I've always liked a good platform game, right from the days of Pitfall and Pitfall II on the Atari. It was one of the most commonplace game types in the early days of the 8-bit computers, which meant they ran the gamut from awful to outstanding.
Matthew Smith was responsible for two of the most famous and legendary platform games of all time. His first was Manic Miner, which saw Miner Willy's trials and tribulations while attempting to traverse twenty tricky rooms on a quest for fame and fortune... well, just fortune, actually.
He obviously succeeded, because its sequel, Jet Set Willy, saw our intrepid hero ensconced in his mansion having enjoyed the trappings of his new-found wealth just a little too much. Willy just wants to sleep it all off, but the place is a mess and his maid, Maria, won't let him near the bed until he's cleaned it up.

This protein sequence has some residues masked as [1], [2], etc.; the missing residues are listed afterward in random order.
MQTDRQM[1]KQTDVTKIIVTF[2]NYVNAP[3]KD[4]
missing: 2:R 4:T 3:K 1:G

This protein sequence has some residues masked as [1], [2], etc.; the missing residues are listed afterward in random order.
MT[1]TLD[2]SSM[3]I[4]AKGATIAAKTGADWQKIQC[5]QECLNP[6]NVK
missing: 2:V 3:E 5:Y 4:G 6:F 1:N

This is another example of the kind of bonkers-but-brilliant scenario that was dreamed up time and again by our supremely imaginative games programmers. And while Manic Miner was a revelation, it was Jet Set Willy that really captured my imagination.
JSW is another game that I used to play at a mate's house. It wasn't the leaping and collecting that made the most impact on me, it was the setting and the crazy adversaries. It wasn't just the mental room names like The Banyan Tree and We Must Perform A Quirkafleeg, some of the enemies were downright disturbing. Flapping toilets, dancing rabbits and hideous skulls did their best to put you off venturing any further. And then there was the Nightmare Room, which turned Willy into a flying pig...
I still enjoy a game of Jet Set Willy, even though there are better platform games available now. This one keeps its place in my heart for a number of reasons, not all of them gameplay-related, but its place in world history is assured.